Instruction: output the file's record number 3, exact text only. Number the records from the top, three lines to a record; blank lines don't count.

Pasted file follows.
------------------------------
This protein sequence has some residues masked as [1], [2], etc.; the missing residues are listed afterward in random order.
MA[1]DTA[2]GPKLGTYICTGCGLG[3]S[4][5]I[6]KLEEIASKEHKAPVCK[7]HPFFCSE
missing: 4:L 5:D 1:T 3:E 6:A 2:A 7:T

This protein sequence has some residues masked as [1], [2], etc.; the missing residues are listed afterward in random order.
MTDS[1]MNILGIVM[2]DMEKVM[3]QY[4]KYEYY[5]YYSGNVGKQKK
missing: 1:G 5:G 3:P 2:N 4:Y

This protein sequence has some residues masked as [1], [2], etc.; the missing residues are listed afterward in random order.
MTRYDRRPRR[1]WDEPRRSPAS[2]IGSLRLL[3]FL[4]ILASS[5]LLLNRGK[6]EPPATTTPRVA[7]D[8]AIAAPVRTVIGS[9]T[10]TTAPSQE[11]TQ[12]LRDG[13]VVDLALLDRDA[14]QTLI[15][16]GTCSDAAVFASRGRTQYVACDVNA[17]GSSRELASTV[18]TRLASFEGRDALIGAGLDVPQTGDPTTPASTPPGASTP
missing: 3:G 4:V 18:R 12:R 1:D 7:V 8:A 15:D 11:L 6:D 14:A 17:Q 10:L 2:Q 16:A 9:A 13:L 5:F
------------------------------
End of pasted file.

This protein sequence has some residues masked as [1], [2], etc.; the missing residues are listed afterward in random order.
MTRYDRRPRR[1]WDEPRRSPAS[2]IGSLRLL[3]FL[4]ILASS[5]LLLNRGK[6]EPPATTTPRVA[7]D[8]AIAAPVRTVIGS[9]T[10]TTAPSQE[11]TQ[12]LRDG[13]VVDLALLDRDA[14]QTLI[15][16]GTCSDAAVFASRGRTQYVACDVNA[17]GSSRELASTV[18]TRLASFEGRDALIGAGLDVPQTGDPTTPASTPPGASTP
missing: 3:G 4:V 18:R 12:R 1:D 7:V 8:A 15:D 11:L 6:D 14:A 17:Q 10:L 2:Q 16:A 9:A 13:L 5:F